Sneaky Sea Slugs: Three Tales of Tidepool Thievery
Academy invertebrate zoologist Dr. Rebecca Johnson, discusses her research on the astounding biology and diversity of nudibranchs (sea slugs)
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Ever wonder how Earth materials and processes directly impact the distribution and health of living organisms? Academy geologist Jean DeMouthe presents a richly illustrated lecture on the nature of geologic materials and how they affect living things. She provides examples of how geologic processes affect ecosystems, from a tiny spring on a hillside to a big explosive volcanic eruption. Hear about the minerals, rocks, and soil that provide nutrients as well as substrate on and in which plants and animals live. Learn about how geological factors can produce chemical or physical barriers that affect what can and cannot live in a particular area. The talk wraps up with a discussion of how the Academy's geologic collections provide insight into and history of biodiversity and evolution.
Kyle Summers, PhD, talks about mimicry and monogamy in Peruvian poison frogs. Kyle Summers is a Professor in the Department of Biology at East Carolina University.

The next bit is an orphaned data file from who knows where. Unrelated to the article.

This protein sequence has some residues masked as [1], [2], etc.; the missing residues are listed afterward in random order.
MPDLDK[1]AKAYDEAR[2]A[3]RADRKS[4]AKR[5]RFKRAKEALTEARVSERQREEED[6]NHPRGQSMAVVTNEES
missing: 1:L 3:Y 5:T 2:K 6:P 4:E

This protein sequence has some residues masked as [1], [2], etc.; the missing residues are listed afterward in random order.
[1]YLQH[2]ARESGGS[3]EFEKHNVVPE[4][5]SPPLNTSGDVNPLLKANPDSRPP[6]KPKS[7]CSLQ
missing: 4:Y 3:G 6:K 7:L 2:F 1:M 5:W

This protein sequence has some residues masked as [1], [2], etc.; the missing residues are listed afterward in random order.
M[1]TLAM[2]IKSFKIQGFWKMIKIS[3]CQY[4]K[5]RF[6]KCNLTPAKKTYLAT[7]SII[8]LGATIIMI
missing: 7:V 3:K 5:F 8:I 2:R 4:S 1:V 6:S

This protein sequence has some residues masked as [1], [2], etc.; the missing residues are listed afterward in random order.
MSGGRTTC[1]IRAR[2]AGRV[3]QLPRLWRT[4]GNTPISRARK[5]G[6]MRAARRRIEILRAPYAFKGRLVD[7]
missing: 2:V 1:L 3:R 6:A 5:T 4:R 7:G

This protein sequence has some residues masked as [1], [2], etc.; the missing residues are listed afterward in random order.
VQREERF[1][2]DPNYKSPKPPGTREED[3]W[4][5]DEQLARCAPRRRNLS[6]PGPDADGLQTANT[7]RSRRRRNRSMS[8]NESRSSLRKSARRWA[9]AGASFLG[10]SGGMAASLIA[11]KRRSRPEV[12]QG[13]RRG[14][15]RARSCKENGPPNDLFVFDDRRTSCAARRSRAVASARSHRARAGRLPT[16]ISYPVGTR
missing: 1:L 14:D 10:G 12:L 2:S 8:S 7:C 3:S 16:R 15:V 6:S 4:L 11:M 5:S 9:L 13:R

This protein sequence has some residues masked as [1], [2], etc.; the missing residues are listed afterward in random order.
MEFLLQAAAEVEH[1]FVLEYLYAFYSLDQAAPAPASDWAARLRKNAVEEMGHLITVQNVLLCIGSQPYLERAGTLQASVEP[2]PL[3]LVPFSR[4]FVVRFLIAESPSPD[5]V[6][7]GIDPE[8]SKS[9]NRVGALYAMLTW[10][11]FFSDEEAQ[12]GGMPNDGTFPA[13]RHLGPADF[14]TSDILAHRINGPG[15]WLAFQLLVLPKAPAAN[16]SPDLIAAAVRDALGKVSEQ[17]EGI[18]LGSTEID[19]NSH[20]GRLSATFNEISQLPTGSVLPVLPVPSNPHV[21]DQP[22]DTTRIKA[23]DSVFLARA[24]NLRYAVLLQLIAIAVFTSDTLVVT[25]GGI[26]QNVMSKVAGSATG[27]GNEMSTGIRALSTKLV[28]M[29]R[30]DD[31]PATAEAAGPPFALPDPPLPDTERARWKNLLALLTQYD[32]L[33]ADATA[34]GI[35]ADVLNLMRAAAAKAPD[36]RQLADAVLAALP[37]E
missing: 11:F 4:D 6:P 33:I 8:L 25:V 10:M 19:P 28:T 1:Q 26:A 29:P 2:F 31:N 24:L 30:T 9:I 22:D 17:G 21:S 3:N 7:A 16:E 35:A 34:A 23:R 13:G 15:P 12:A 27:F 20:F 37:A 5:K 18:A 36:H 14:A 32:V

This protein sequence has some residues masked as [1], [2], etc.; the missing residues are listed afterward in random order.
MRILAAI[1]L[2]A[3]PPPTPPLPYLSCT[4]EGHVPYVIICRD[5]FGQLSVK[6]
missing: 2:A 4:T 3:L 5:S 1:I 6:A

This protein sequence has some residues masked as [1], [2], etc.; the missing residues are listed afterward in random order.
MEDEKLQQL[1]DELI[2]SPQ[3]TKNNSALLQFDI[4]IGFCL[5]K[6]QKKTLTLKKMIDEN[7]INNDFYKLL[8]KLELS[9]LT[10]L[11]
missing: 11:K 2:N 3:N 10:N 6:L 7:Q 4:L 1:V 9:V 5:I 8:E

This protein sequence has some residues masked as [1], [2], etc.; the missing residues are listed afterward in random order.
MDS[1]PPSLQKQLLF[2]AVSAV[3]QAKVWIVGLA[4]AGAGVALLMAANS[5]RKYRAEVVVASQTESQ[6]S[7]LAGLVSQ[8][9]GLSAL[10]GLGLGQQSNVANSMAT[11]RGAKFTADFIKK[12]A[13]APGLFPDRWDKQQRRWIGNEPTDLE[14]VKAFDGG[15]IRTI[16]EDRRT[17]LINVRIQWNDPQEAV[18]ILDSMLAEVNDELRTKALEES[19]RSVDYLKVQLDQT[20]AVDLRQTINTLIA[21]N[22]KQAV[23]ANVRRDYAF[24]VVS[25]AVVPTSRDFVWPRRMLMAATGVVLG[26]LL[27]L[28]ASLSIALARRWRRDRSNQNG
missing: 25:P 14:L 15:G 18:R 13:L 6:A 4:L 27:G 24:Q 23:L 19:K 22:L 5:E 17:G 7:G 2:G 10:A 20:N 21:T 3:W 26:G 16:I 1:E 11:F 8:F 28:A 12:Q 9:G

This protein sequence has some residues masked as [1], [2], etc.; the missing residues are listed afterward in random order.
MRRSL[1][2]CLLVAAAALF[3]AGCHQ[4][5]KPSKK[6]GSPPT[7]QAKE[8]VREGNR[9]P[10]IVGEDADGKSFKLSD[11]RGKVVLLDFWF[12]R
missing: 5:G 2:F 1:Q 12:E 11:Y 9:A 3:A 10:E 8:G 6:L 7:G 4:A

This lecture features Terrance Gosliner, Senior Curator and Dean of Science and Research Collections for the Academy's Department of Invertebrate Zoology.
Ants may be tiny, but they play a huge role in their ecosystems. In fact, biologists estimate that the collective weight of all the ants on Earth is equal to the weight of all humans.
In this talk, Dr. Brian Fisher describes the unique behaviors and incredible adaptations of our planet's most charismatic small animals. See how ants farm, hunt and tend "herds of livestock." Learn how primitive Dracula ants feed on their sisters' blood.
Watch the fastest recorded movement of any animal -- a feisty ant with lightning-quick jaws that Dr. Fisher filmed with one of the world's most advanced high-speed cameras. You'll also learn about Dr. Fisher's conservation efforts in Madagascar and gain new respect for our smallest neighbors.
Academy scientists and their colleagues have described a new animal species: a tiny Entendeka sengi, found in Namibia, and related to elephants.